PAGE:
Thread: Who have you got in your congo.....? Board: Oblivion / Ship of Fools.
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Posted by Bishops Finger (# 5430) on
....in terms of ethnic minorities, peeps from other faiths etc.
Looking back over the last few years at our small inner-city UPA Anglo-Catholic C of E congregation, we have/have had worshipping with us peeps from the following backgrounds:
1. High-Church Buddhist (Thai)
2. Hungarian Catholic
3. Chinese and/or Polish Catholic
6. Muslim (converting to Christianity, and baptised on Easter Day!)
7. Greek Orthodox (with special dispensation to receive the Blessed Sacrament)
Now, I have to say that we do not water down the Christian Faith in any way, but........
Posted by Heavenly Anarchist (# 13313) on
A recent head count at one of our services counted 22 nationalities in a congregation of about 250. Some are better represented than others, we have quite a few South Africans and Nigerians for instance. We have a collection of full size flags at the front of our church and encourage members to add to it. Most of these people probably have at least nominally Christian backgrounds, though I dare say there may be some alternatives from our Indian and East Asian members.
Posted by ken (# 2460) on
At the moment people whose family background is in Nigeria (speaking at least three languages), Sierra Leone, Ghana, Uganda, Cameroon, Congo, South Africa, Togo, Jamaica, Barbados, Guyana, Antigua, (and probably some other West Indies as well), England, Scotland, Wales, Northern Ireland, Czechkia, Poland, Colombia, Israel (and Latvia before that), Sri Lanka, India, Pakistan, Japan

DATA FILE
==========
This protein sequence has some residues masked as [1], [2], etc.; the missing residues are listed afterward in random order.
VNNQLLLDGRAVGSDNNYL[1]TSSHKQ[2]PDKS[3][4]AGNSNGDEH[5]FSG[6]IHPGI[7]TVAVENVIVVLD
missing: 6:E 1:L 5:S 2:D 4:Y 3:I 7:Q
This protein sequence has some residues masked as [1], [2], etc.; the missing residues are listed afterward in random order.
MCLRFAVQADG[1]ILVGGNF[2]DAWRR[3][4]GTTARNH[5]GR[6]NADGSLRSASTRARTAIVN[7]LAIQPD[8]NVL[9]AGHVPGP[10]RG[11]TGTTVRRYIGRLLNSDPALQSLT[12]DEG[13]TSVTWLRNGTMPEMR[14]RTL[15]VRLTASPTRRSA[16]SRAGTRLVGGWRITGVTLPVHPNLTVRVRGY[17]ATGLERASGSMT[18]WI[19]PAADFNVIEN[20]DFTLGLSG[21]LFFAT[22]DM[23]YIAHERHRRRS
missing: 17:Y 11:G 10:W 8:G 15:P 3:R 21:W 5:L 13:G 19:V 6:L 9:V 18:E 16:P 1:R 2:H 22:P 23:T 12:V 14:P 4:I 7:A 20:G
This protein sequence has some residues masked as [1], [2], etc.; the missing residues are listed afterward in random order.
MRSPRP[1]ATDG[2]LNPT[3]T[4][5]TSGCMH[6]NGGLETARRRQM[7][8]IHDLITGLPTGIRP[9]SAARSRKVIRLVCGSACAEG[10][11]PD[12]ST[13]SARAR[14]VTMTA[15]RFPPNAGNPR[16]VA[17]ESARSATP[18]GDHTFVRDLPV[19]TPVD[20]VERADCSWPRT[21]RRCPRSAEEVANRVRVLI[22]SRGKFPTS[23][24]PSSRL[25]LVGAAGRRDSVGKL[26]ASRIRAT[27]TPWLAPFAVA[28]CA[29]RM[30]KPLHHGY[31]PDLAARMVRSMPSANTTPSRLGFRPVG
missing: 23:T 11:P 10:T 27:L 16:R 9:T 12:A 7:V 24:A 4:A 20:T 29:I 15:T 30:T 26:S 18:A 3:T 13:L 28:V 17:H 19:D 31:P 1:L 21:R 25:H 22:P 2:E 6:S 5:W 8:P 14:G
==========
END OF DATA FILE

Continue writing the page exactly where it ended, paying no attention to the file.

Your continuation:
There is quite a high turnover of worshippers. In the recent past I remember folk from Kenya, Sudan, Rwanda, Burundi, Tanzania (those last three members of one Tutsi family that moved around a bit) Zimbabwe, Zambia, somewhere in West Africa they speak French, the other bit of Ireland, Spain, Germany, Hungary, Italy, USA, Brazil, China, Korea, and there are probably some I've forgotten.
Most of those are just individuals or single families of course. There is no majority national or ethnic group in the congregation but the largest national minority is Nigerian, followed perhaps by Sierra Leone or Ghana or maybe Jamaica or Barbados or even Britain.
Quite a lot of mixed couples as well, though that's usual for inner south-east London. We've had a few African men married to Eastern or Central European women - something at is probably both more common and more socially acceptable in London than in most places (despite torrents of government propaganda trying to brand such couples as evil illegal immigrants and welfare scroungers)